* Real change in society comes from within. The individual citizen must become wiser in the first place, and then society as a whole will heal its wounds. Social struggle should be limited to the goal of avoiding major mistakes. It is too early to aggressively demand perfection from others. On the other hand, a slow process of self-perfectioning can be experienced and stimulated any time.
* The pilgrim who wishes the best for his country must not worry too much about the opinion of the majority regarding short term issues. It often is artificially fabricated. Most things of real importance are invisible to a superficial mind. However, there are in every country a certain number of persons with a correct view of the unity of life. These individuals acquired knowledge by their own merit.
* The ethical and elevated energy produced by the small number of deeply ethical citizens flows through the various sections of society. It permeates all of the culture and karma of the community. When the number of those Few individuals gets to a certain minimal “quota”, the collective karma as a whole gets to be “subconsciously” guided by the feeling of good will. More than struggling for the visible dominance of any “political opinion”, therefore, whoever aims at the good of a community must give the silent, invisible example of a citizen who lives in altruism and looks for eternal knowledge.
* Self-respect and courage are necessary for anyone to think of a better future and work for it. One must at least love himself, love his children and respect mankind, before making an effort for the improvement of human condition.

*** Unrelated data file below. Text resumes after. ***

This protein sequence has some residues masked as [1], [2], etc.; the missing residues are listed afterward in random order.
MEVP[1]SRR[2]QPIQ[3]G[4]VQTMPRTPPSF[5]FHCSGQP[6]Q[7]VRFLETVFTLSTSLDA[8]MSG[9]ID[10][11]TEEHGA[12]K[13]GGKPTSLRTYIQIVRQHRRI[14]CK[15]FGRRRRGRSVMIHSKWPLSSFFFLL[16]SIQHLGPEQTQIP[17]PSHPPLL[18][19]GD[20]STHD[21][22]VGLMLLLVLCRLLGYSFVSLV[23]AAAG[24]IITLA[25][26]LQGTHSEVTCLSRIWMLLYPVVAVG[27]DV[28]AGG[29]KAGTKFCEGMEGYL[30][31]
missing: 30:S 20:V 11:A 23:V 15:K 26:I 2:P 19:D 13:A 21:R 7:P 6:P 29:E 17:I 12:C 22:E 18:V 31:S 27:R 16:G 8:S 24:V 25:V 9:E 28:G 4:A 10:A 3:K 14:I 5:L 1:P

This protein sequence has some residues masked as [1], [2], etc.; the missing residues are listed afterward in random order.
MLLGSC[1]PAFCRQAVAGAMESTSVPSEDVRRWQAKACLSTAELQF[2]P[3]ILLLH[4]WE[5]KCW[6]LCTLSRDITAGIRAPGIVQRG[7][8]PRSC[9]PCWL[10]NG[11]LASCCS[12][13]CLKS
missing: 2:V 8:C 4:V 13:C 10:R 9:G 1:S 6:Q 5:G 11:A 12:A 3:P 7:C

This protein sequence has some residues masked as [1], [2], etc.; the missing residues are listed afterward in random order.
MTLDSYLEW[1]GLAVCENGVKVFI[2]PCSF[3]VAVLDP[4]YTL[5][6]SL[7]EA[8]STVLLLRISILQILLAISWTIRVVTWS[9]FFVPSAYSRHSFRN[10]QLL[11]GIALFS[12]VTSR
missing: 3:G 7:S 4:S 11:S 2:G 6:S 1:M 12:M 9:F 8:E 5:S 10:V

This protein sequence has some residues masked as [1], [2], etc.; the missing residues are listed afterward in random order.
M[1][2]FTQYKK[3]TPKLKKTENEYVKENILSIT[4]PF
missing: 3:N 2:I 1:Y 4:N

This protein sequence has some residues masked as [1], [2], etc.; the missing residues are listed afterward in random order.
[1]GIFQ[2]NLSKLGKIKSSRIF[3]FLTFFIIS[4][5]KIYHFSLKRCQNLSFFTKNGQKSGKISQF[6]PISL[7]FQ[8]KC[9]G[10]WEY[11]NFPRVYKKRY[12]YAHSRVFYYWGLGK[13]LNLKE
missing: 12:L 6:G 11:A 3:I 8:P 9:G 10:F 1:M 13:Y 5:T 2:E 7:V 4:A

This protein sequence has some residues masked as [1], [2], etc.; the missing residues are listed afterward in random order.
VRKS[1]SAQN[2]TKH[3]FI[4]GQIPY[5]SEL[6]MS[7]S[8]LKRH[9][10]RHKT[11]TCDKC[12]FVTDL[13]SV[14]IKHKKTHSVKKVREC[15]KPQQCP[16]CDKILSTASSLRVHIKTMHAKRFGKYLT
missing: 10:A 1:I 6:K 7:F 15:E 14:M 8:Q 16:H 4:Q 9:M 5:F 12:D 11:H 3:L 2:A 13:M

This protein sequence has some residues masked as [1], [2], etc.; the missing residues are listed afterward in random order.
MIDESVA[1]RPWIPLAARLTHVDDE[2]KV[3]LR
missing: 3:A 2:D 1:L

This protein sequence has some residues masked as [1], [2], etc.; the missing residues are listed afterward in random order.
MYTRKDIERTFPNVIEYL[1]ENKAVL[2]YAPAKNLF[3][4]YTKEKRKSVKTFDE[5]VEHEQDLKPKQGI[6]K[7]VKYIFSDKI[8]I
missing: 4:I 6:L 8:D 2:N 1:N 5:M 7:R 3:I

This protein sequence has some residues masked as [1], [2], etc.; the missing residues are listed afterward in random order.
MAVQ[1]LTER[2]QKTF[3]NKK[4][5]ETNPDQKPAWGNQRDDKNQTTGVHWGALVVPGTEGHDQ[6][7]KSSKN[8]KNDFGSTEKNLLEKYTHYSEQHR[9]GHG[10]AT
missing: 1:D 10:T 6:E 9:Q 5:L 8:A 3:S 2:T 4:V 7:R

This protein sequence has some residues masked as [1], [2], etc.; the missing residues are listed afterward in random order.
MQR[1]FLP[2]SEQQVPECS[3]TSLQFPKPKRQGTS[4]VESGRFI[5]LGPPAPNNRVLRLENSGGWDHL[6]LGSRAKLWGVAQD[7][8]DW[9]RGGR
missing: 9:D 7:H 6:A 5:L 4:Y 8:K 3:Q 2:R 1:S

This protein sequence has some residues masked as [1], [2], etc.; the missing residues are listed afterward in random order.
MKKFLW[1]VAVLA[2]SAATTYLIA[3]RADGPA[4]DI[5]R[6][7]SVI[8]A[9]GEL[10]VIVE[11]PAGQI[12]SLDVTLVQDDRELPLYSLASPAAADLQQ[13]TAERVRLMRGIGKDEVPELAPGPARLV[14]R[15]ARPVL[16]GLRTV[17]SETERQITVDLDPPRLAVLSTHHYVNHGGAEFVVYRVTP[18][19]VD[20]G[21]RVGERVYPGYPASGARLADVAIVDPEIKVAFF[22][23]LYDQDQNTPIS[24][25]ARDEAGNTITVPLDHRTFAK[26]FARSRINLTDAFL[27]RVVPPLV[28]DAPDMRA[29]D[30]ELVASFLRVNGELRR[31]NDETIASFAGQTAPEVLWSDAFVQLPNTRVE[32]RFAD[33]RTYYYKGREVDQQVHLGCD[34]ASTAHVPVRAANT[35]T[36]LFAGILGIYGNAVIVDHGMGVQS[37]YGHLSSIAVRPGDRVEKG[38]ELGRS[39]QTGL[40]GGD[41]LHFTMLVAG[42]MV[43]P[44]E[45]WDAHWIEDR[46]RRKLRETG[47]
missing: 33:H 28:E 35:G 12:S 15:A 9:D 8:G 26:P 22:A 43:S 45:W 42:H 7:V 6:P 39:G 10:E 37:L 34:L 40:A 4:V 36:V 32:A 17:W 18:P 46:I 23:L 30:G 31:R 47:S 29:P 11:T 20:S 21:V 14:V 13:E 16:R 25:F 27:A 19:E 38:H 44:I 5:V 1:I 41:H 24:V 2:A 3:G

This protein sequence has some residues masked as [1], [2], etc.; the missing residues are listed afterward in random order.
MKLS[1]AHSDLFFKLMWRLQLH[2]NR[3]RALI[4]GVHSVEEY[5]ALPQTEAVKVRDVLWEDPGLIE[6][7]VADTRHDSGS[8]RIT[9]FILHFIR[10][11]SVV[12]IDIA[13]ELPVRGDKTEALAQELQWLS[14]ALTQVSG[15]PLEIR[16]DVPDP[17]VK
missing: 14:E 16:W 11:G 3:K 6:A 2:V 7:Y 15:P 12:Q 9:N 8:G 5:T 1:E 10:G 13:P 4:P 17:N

* It is of course easy to adopt the attitude of a know-it-all and say: “I have reasons to be a skeptical regarding any idea that is noble, or altruistic”. And then one may call himself a “post-modern thinker”. In fact, “post-modern” individuals are lazy minds who got “disappointed” with all things human, because of their disappointment with themselves, and believe this form of self-delusion to be smart and sophisticated, if not leftist and fashionable. It is not too hard to find such an attitude within the theosophical movement.
* Those who respect themselves also respect human future and make the necessary efforts to build lives based on ethics and truthfulness. They dispel and defeat the clouds of negative emotions and thoughts, heavily stimulated by commercial TV, fake journalism and other mechanisms of mass-hypnotism. The world exists for the learning of the soul. Organized ignorance exists so that the human Spirit can grow by defeating it. And post-modernism was created for those who work for mankind to grow in wisdom by unmasking its falsity.
* One’s approach to universal wisdom is made easier by comparing words and deeds, in oneself, in the first place, and then others.
* In the process of observing the many varieties of truthfulness and falsehood around us, an impersonal point of view is needed. As one looks at theosophical groups, esoteric circles and churches, a careful reading of Freud’s essay “Group Psychology and the Analysis of the Ego” will be useful.
* What kind of distance is there between professed intention and actual practice, in the individual and in groups? Is there a continuous attempt to reduce the distance between ideal and action? Or does the noble view of the world which people promulgate constitute a sort of cover-up operation serving egotistic purposes? One should make no mistake: both factors are present in the esoteric and theosophical groups. It is up to each student to decide for himself which of them is the easier to find in life nowadays, and how one can expand truthfulness.  
The above article was published as an independent text on 06 February 2019.  An initial version of it, with no indication as to the name of the author, is included in “The Aquarian Theosophist”, September 2016, pp. 17-19.  Various short notes in the edition were also included in it.